I am putting together a quadcopter, and one of the things I've stumbled across that I don't quite understand is Battery Elimination Circuits (BECs).

The Flight Controller on my quadcopter is a modded Arduino board with some motor pins and other sensors integrated into it. The Flight Controller is capable of being fed anything from 12V to 5V. I have been feeding it 12V straight out of my LiPo battery, which it regulates down to 5V and continues merrily on its way.

Now, the Electronic Speed Controllers (ESCs) that drive the motors each contain an integrated BEC. From a post on this site under the "Discussions" tab, one guy claims that the most common thing to do is use the BEC to power the Flight Controller.

So it seems to me like the BEC is kicking 5V back to the flight controller. Is that good enough? Do I need to worry about low current or low voltage conditions? It's pretty important the Flight Controller say running.

I have read a few links about BEC's:

From this link, I think I understand that the voltage regulators in BEC's are generally linear, which is going to use more power than a switching power supply, but then in the comments, the guy who asked the question said "thanks... I'll go with a BEC." I'm not sure what I'm missing there.

So I currently have four ESCs, each with three pins (Signal, V, GND) connecting to my Flight Controller. I also have 12V straight from the battery connecting to my Flight Controller board, which is regulated down to 5V.

Is this wasteful? Wise? Should I remove the (V, GND) pins to the ESCs and only keep the signal pins? I'm spinning my wheels here because I'm obviously missing something.

What is best power and weight-wise?

Any advice is appreciated. I didn't know BECs existed in the not-too-distant past.

  • \$\begingroup\$ The BEC is used at relatively low power out. As long as its load is a small % of total copter load then linear is fine as well as heatsinking is adequate. IF you drive higher power loads via a BEC you will waste significant power. Most servos and certainly high power ones are not good BEC power candidates in you want to fly long & prosper. Flight motors absolutely must not be powered via a BEC. \$\endgroup\$ – Russell McMahon Jan 19 '14 at 10:04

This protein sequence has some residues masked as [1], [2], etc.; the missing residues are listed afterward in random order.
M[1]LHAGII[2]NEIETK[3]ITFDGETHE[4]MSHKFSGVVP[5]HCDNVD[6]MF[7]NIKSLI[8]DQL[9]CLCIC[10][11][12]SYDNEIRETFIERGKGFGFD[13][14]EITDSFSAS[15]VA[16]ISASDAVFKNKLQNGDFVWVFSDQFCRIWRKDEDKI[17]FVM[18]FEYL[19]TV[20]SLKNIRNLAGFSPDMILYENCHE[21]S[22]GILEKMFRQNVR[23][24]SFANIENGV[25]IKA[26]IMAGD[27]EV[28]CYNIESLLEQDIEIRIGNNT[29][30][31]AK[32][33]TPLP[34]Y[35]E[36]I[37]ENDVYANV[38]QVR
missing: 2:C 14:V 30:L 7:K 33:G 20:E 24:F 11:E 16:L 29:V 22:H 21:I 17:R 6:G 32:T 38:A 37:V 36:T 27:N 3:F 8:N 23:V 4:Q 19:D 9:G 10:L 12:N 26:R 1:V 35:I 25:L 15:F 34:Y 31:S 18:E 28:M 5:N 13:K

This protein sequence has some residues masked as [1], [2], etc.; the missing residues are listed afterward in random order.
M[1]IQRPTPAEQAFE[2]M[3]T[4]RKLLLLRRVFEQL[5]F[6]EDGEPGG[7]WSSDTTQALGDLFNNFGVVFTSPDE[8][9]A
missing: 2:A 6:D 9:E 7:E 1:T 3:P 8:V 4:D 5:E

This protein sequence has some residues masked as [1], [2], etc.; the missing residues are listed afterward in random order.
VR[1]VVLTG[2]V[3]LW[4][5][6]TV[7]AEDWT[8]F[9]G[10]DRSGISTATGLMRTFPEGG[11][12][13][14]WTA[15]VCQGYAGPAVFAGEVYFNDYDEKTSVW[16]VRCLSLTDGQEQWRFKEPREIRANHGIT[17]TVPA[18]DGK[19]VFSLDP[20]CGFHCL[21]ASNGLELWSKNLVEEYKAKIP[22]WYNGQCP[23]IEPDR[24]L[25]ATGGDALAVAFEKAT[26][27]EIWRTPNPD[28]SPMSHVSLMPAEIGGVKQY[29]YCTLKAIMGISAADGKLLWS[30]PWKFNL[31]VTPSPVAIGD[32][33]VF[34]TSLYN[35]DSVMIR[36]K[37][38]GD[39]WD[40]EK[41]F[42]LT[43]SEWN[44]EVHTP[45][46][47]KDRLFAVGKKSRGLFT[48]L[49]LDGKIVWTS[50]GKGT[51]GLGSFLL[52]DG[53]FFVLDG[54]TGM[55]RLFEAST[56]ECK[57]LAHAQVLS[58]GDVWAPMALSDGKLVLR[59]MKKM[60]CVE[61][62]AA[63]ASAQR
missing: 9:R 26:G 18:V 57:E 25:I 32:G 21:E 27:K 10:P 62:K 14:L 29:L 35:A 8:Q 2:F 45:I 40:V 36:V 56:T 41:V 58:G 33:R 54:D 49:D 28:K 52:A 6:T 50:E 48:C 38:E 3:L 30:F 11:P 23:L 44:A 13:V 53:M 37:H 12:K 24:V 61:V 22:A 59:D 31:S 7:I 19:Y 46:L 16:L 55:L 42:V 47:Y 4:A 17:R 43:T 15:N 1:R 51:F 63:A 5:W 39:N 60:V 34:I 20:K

If your flight controller already have its own DC/DC converter you should go for it, because it is probably designed for this particular use.

Most speed controllers with BEC are based on linear regulators. Basically these regulators turn excess voltage into heat, the more current you will draw the hotter they will be. If, for some reason, they become too hot they will go into protection mode, and stop to work.

To disable a speed controller BEC just disconnect the red wire from the from servo plug, unless your flight controller board already have a system allowing to choose the power source.


Q1. To power the FC, stick to the regulator provided on the flight controller (FC) as it is designed specifically for use with the peripherals present on the FC. Having two regulators is just wastage of power and linearly regulating 12v to 5v is not a very good idea. However, if you are well versed with electronics, you can tweak the circuits to work the way you want, i.e. you can make the whole system to work on a single regulator. However, mod/hack the FC and ESC only if you are well known with regulators and related concepts.

Q.2 Should you disconnect V,Gnd pins to the ESC and keep only the signal connection? Well, without Vdd line, how will you power the receiver? Since the entire system has a common ground, your signal levels will be sensed properly. But if there is no supply voltage to the Rx, it wont power up! Unless you don't know the exact specifications of the regulator present on the FC, do not use the FC's 5v regulator to power up every new 5v device you get. I would suggest you stick with the BEC powering the Rx and let the FC's 5v reg do its job. If you are fluent with electronics concepts, you can eliminate one regulator and run all the 5v devices using a single 5v regulator.


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